History of Nautical Signal Flags:
The International Maritime Flag System has been used for over 150 years by sailors and boaters to signal between ships and shore. In 1857, the British Board of Trade published the International Code of Signals for the means of maritime communications. The original Code included 18 signal flags, which could communicate as many as 17,000 different messages. In 1932, the Code was expanded to include six additional languages: French, German, Italian, Japanese, Spanish and Norwegian. By 1969, Russian and Greek languages were added and each of the alpha-numeric nautical signal flags was assigned a meaning under the International Code of Signals. Besides providing maritime communication, signal flags today are used to dress ships for ceremonial and festive occasions. Mariners string the flags end-to-end and hang them from the rigging in a bow-to-stern direction.
Signal Flags: Colors and Meaning:
The signaling flags are composed of different colors, shapes, and markings, which used alone or in combination, spell out different messages. The flags include 26 square flags for the letters of the alphabet and ten numeral pendants. The colors of the flags were selected because they are the most distinguishable at sea - red, blue, yellow, black, and white.
One-flag signals are urgent or common signals. Two- flag signals are mostly distress and maneuvering signals. Three-flag signals are for points of the compass, relative bearings, standard times, verbs, punctuation, general code, and decode signals. Four-flags communicate geographical signals and names of ships. Five-flag signals communicate time and position. Six-flag signals are used, when necessary, to indicate north or south or east or west in latitude and longitude. Examples of two-flag signals include:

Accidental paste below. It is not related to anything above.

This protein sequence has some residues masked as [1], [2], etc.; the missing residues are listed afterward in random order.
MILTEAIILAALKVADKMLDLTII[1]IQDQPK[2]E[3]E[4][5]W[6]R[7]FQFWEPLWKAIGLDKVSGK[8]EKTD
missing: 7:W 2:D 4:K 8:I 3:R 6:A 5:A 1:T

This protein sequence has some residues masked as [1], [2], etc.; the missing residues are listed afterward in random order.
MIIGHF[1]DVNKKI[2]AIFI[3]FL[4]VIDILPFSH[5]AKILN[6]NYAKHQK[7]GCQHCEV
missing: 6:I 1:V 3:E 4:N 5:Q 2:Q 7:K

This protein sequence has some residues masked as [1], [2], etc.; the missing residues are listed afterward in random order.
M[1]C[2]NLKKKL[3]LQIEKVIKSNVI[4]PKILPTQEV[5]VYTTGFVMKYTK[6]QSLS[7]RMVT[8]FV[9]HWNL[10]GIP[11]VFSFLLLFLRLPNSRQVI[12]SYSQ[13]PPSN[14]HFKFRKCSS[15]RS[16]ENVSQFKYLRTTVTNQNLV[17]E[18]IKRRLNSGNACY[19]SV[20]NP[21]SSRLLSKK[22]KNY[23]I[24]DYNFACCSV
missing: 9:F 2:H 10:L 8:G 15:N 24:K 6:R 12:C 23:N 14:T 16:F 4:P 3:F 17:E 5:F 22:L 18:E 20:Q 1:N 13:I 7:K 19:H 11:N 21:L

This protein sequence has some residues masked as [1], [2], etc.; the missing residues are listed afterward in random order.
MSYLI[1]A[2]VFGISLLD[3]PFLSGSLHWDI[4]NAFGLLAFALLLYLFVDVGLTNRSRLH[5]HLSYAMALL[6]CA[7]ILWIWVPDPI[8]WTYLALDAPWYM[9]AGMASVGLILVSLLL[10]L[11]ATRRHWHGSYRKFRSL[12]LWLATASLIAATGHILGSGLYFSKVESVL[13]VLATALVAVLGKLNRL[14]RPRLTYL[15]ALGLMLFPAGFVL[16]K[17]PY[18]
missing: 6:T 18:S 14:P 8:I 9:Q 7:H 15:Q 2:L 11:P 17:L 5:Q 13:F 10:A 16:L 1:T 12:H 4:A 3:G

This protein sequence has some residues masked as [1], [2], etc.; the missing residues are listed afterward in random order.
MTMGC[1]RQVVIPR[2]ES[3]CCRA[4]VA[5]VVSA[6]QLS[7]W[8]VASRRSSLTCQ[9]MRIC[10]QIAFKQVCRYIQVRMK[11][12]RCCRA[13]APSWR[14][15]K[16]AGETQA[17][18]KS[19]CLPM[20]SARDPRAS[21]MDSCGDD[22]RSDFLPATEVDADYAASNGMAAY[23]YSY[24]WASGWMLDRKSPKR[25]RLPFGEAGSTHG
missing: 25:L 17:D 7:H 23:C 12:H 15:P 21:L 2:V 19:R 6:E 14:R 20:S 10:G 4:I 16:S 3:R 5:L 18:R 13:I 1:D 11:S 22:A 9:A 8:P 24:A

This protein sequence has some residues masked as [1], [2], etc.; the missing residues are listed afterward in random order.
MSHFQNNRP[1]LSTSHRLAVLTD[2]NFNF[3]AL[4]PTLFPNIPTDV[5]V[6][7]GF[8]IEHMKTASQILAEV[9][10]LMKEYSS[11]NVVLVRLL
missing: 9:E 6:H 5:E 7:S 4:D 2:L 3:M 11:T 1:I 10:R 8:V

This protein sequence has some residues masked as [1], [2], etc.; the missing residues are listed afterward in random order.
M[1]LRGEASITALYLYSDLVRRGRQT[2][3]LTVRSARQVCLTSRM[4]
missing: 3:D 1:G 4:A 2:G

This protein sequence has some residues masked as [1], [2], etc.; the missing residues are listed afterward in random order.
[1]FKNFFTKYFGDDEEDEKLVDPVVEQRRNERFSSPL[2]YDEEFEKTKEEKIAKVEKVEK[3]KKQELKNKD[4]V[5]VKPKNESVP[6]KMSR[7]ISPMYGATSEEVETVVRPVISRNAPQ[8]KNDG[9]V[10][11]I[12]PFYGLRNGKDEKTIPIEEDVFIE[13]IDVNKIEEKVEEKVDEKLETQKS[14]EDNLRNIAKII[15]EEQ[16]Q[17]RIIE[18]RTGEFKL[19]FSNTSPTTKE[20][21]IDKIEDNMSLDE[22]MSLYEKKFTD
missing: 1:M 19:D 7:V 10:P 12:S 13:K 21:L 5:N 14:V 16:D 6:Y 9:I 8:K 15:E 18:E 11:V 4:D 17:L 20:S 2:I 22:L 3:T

AC I am abandoning my vessel.
AN I need a doctor.
BR I require a helicopter.
CD I require immediate assistance.
DV I am drifting.
EF SOS/MAYDAY has been canceled.
FA Will you give me my position?
GW Man overboard. Please take action to pick him up.
JL You are running the risk of going aground.
NC I am in distress and require immediate assistance.
PD Your navigation lights are not visible.
PP Keep well clear of me.
QD I am going ahead.
QT I am going astern.
QQ I require health clearance.
QU Anchoring is prohibited.
RU Keep clear of me. I am maneuvering with difficulty.
SO You should stop your vessel instantly.
UM The Harbor is closed to traffic.
UP Permission to enter Harbor is urgently requested. I have an emergency.
ZL Your signal has been received but not understood.
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